Lastly, should authors comment on reviews they receive? There is a constant battle over this topic in the reading community, and the opinions are differing and all have valid reasons.
I personally think this depends on personal taste. I respond to every comment on HubPages, but on Amazon I don’t comment. I really have no reason for that other than it’s a bit of a gray area for me, as the author and the one selling the book, to comment in a section that is for readers. I prefer to leave my readers alone on Amazon and let them say what they want without my interference.
One thing I am adamant about is a writer should never take the bait and respond to negative comments about a book….that is a lose-lose situation and I see no benefit at all from doing it.
Having said all that, I’ll be curious how others feel about your questions, Mary.
Random Ideas for Marketing
From Brian: “I was wondering, with all the technology at our finger tips, and all the new social networking available, if you have tried anything really radical to market your books?”
Wow, Brian, pretty cool timing on your part.
For me, the greatest challenge in marketing is technology itself. I’m old-school, and learning how to download and format on new sites is hard for me. Luckily we have kids ranging from 18-34, and they are very knowledgeable about all this new computer stuff, so they help me.
One thing I’m looking at right now is podcasting. I was born right at the end of the radio hay day, and I remember the old radio programs that had serials on each week. I am also familiar and fond of programs like “The Prairie Home Companion” hosted by Garrison Keillor. I think this approach to marketing is fascinating and it’s something I’m seriously considering. I’m toying with the idea of a weekly podcast like my blog “Artistry With Words,” or something like “Storytime with Bill,” where I could do readings from my short stories or novels each week, as well as touch on other facets of writing….like this Mailbag. I can also see interviews on the podcast….anything and everything to do with writing…as well as some shameless self-promoting.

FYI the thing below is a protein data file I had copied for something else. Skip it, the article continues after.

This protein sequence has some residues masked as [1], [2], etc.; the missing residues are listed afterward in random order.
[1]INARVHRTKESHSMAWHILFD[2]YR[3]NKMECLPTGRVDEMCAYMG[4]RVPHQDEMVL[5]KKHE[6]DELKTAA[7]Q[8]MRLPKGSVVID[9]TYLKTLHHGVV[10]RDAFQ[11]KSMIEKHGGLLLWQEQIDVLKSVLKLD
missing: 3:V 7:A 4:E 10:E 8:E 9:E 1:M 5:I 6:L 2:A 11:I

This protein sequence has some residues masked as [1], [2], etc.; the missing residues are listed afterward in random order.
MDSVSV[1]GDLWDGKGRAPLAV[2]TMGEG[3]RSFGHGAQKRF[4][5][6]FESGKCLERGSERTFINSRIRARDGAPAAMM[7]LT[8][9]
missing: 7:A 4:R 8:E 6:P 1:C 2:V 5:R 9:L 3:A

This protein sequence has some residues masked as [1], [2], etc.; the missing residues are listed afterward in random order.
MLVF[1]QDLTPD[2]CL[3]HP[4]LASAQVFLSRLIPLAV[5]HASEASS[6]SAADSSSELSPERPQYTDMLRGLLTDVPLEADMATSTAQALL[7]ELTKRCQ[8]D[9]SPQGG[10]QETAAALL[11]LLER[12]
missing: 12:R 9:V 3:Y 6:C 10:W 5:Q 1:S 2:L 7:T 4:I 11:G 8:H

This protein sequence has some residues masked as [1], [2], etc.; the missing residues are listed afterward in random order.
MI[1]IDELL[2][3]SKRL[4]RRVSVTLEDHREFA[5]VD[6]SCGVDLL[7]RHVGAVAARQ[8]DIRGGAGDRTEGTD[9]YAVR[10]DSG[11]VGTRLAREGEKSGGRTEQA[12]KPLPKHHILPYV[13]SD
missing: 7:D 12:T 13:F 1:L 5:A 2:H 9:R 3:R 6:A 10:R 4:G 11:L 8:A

Anyway, to answer your question, yes, I’m always looking for marketing ideas that fit “outside the box” of traditional thinking…..and you should too.
My Apologies to Chris
I had a comment/question on my blog, from Chris, and it disappeared before I could answer it. It had something to do with his selling a new comic strip he’s developed, and what do I think about marketing that comic strip….but I hesitate to answer a question I lost and am hazy about….so mea culpa, Chris. If you read this please ask again.
This is becoming big, by the way. Pulp fiction style comic strips with super heroes are becoming quite the rage….check them out in the library…..so I think Chris is on to something.
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Another Short One This Week
But that’s okay…we are all busy, and every Mailbag doesn’t have to be overflowing to be interesting and helpful.
Thanks to those who asked questions this week and thanks to those who just stopped by to read. I’ll be back next Monday with more questions and answers.
In the meantime, think about that marketing question. What can you do to gain more readers? What is there to try that you have not tried so far?
2016 William D. Holland (aka billybuc)
“Helping writers to spread their wings and fly.”